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NPR News

Rebels Retreat Again; Leader Blames NATO

STEVE INSKEEP, Host:

NPR's Eric Westervelt is following the story from the rebel capital, Benghazi.

ERIC WESTERVELT: The general said he'd been deeply disappointed with NATO since it assumed command of military operations in Libya from the U.S. over the weekend. Younes claimed the alliance wasn't doing enough to stop Colonel Gadhafi's forces from attacking civilians in Misrata and elsewhere.

ABDEL FATTAH YOUNES: (Through translator) If NATO wanted to remove the siege on Misrata, they would have done so days ago. And they're using the excuse of collateral damage, that they don't want to kill civilians. But civilians are dying from Gadhafi's attacks. His crimes there will be hanging around the neck of the international community till the end of days.

WESTERVELT: Outside Ajdabiya, 29-year-old fighter Bassem Esneyne said he was with two other trucks delivering ammunition to the front lines when mortar and artillery rounds began to rain down from all around.

BASSEM ESNEYNE: (Through translator) Three people with me were killed, were martyred. Gadhafi forces attacked us from the main road and from the desert on our right side.

WESTERVELT: Speaking at NATO headquarters in Brussels Tuesday, Dutch Brigadier General Mark Van Uhm, NATO's chief of operations, said the alliance had carried out 14 airstrikes against pro-Gadhafi forces in the last 24 hours, including on tanks near Misrata. General Van Uhm accused the Gadhafi regime of hiding artillery and other heavy weapons in heavily populated civilian areas in and around that city.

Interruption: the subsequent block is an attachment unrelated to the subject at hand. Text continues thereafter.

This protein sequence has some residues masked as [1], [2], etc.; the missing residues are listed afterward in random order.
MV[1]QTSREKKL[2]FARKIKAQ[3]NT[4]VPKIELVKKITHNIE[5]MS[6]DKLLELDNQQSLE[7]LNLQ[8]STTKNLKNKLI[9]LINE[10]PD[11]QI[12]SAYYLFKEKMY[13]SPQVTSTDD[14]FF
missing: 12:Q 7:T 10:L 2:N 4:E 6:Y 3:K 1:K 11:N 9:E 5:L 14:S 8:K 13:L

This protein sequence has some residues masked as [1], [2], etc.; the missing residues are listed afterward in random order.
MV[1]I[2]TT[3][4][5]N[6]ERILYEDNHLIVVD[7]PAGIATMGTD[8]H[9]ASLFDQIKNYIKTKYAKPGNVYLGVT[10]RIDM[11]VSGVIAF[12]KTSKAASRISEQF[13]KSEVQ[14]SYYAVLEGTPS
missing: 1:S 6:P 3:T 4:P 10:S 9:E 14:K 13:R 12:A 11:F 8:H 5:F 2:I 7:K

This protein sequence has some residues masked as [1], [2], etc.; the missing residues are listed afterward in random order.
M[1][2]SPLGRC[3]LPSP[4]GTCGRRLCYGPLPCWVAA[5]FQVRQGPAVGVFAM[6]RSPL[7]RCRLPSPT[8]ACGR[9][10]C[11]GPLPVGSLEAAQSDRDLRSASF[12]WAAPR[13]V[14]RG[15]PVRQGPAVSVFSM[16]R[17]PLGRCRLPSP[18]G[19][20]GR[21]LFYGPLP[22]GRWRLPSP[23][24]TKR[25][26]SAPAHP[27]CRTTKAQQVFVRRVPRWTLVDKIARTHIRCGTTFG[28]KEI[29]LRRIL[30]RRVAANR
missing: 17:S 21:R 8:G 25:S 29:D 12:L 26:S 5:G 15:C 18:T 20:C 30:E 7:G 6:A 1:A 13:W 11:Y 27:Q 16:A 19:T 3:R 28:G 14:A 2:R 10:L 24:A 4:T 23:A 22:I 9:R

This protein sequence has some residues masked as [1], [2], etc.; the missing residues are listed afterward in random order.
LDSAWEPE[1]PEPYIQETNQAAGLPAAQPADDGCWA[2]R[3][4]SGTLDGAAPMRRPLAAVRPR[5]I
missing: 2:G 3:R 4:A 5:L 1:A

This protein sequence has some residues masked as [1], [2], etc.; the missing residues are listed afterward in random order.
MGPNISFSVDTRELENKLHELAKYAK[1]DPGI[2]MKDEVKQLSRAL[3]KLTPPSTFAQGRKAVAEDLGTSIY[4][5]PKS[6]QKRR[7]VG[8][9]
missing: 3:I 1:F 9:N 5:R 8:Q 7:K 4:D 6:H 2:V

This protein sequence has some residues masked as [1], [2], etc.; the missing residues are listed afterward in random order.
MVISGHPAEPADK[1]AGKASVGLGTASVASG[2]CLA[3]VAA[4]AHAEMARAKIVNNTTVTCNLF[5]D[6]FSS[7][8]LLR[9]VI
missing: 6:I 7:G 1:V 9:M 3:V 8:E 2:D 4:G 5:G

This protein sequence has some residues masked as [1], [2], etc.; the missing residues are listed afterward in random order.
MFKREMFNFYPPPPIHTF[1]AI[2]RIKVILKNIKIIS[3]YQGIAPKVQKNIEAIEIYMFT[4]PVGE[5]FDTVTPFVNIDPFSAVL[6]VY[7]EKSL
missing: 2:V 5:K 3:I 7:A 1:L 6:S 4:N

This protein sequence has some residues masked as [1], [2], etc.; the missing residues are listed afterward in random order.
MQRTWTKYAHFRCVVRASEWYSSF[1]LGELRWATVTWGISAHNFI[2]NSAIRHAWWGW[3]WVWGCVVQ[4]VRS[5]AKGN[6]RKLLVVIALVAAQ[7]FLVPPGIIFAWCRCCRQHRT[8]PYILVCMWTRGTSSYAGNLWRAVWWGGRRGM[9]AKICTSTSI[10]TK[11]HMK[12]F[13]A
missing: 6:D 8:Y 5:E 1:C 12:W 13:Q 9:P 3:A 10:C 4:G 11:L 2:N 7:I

MARK VAN UHM: Misrata is a number-one priority because of the situation on the ground over there. And we have absolute confirmation that in Misrata, tanks are being dispersed, being hidden, humans being used as shields in order to prevent NATO sorties to identify, target those assets.

WESTERVELT: There was some good news for the beleaguered Libyan revolutionaries. On Tuesday, a U.S. diplomat met with members of the provisional government here. Chris Stevens was the first official American envoy to meet with the rebels in Benghazi. Stevens didn't talk to the media, but senior opposition leader Mustafa Jalil, who met with Stevens, told NPR afterwards he hopes the meeting paves the way for U.S. recognition of the provisional government.

MUSTAFA JALIL: (Foreign language spoken)

WESTERVELT: Eric Westervelt, NPR News, Benghazi. Transcript provided by NPR, Copyright NPR.